Spring football wrap: safeties

Part eight of BadgerNation.com's position-by-position look at who thrived and what questions remain.

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News and notes – Free safety Jim Leonhard was held out of spring workouts, granting Roderick Rogers time with the first-team defense…..strong safety Joe Stellmacher did not practice due to the broken lower leg he suffered early last season. He ran lightly on the sidelines during most practices and is expected to recover in time for fall camp….Strong safety Robert Brooks joined Rogers in the spring-practice first-team secondary….Johnny White (strong) and Casey Hogan (free) served the second team….Zach Hampton (free), James Kamoku (strong) and Brad Lantagne (strong) also rotated in.


Spring MVP – Roderick Rogers filled in this spring for the All-American he will back up in the fall and played very well. Rogers was a menace to the Wisconsin quarterbacks, playing a deft centerfield. His instincts, athleticism and length enabled him to frequently track down passes and make a play on the ball. He had more interceptions than any other defensive back in scrimmage work.


A safety in high school, Rogers began his career at UW at cornerback, then switched back to safety during his freshman season. He looked like a natural patrolling the open field from the free safety position and his solid all-around coverage skills make him a prime candidate for the team's nickel defensive back role. The Badgers spent very little time working on nickel or dime defensive packages, though, so front-runners are far from established in this regard.


Springing ahead – Robert Brooks looked very composed as the starting strong safety. He is not a devastating hitter, but he has a lot of range, decent coverage skills and his tackling has improved. Most importantly, he is confidant.


Johnny White had an excellent spring capped by a very strong performance in the spring game. White covers a lot of ground and is an excellent hitter. He will continue to push for playing time though he said is content with a reserve role.


Casey Hogan moved ahead of Zach Hampton for the No. 3 free safety spot during spring workouts. With Leonhard on the sidelines, Hogan worked out with the second defense and performed admirably. He has decent range and a knack for getting to the ball.


Strong position, strong competition – Brooks is far from secure as the starting strong safety. He played very well this spring and did everything to win that spot, but so did White. And if Joe Stellmacher returns to full health he will be right in the mix. Stellmacher, after all, may have started the bulk of the 2003 season had he remained healthy.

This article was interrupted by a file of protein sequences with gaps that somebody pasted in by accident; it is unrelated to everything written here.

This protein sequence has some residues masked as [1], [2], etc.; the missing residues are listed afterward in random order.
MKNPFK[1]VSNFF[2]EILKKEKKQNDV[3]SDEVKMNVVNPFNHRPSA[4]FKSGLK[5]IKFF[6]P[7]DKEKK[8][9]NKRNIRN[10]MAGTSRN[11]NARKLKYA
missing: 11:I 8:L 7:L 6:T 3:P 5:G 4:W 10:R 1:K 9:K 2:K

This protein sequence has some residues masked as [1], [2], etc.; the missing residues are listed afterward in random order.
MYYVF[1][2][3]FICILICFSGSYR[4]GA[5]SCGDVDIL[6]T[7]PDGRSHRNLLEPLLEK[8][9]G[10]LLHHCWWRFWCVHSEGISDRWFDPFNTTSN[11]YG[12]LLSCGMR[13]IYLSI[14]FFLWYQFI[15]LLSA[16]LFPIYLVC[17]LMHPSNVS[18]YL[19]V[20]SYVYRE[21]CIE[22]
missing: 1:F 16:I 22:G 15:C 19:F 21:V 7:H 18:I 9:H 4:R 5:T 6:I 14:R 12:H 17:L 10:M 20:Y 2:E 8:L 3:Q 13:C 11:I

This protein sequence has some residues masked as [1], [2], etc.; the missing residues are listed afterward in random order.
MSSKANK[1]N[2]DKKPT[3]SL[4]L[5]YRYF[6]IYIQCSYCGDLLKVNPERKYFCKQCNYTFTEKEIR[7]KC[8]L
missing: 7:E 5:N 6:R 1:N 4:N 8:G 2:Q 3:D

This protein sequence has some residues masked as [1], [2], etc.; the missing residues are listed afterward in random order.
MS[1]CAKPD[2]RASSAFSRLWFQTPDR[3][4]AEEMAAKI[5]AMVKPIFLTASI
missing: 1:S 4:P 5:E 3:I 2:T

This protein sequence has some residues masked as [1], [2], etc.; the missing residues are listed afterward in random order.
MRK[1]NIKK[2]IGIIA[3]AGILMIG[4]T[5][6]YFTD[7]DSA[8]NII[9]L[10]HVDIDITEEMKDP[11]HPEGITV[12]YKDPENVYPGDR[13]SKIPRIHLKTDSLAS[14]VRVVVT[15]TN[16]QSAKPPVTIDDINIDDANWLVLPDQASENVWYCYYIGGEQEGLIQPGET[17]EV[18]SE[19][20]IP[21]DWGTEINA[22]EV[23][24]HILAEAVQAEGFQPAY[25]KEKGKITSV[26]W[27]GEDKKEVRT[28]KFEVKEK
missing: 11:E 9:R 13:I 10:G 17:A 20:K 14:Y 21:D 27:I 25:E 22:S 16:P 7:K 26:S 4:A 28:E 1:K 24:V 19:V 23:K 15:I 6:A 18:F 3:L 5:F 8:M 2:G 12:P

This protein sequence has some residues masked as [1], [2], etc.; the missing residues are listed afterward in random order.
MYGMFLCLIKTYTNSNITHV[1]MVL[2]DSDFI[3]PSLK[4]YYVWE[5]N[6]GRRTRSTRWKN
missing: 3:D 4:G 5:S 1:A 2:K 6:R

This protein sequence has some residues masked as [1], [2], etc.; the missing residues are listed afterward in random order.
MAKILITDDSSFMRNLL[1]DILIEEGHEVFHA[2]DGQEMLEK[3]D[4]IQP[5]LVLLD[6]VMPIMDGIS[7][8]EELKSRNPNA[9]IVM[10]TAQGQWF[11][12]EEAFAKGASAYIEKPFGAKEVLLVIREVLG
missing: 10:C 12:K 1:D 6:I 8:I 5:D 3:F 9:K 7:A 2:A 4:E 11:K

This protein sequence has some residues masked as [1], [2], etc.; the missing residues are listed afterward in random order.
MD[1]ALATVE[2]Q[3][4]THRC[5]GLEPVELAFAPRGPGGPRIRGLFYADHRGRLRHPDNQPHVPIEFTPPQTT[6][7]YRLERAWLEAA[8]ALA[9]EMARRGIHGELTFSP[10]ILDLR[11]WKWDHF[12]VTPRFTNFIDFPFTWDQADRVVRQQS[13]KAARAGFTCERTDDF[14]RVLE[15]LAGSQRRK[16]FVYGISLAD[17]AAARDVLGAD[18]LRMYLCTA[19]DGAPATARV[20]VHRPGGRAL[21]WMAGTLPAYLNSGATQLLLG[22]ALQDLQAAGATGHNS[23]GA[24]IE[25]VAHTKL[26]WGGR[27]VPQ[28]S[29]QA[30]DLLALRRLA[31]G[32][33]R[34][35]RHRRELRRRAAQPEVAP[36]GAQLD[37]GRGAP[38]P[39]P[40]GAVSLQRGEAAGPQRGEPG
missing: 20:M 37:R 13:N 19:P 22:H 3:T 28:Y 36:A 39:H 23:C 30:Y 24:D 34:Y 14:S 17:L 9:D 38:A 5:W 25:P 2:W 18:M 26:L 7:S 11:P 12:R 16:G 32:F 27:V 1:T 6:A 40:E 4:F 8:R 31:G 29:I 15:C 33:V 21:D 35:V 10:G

While the position is open, it is far from a point of concern. Any of the three would do a fine job and all will likely see the field in some capacity. Among the spring competition, Brooks has a better understanding for the game and more range, while White has more pure athleticism and is more likely to make a big play. Kamoku will not compete for the starting spot this year, but he too showed improvement this spring and helps provide the position with a great deal of depth.


Final notes – Rogers is not quite Leonhard, but he is getting there. An excellent all-around player, the Badgers will hardly skip a beat when it comes time to replace Leonhard in 2005. In addition to backing him up this fall, Rogers will likely compete for a spot in the nickel and/or the dime defense. White, Stellmacher and corner Brett Bell are the other prime candidates for those roles.


Brooks will likely fend off the stiff competition this fall and maintain the strong safety position, giving Wisconsin three senior starters in the secondary. Brooks came on toward the end of last season and stepped up during bowl practices when replacing Ryan Aiello at the position. That progress continued this spring, putting Brooks well on his way to a successful senior season.


With so much depth at strong safety, Kamoku is a prime candidate for a position change, perhaps as soon as this fall. He has the big-time hitting ability, propensity for aggressive play and the body type that new defensive coordinator Bret Bielema likes to put at will linebacker.

Spring football wrap

Part 1 - wide receivers

Part 2 - defensive ends

Part 3 - offensive linemen

Part 4 - special teams

Part 5 - quarterbacks

Part 6 - running backs

Part 7 - tight ends

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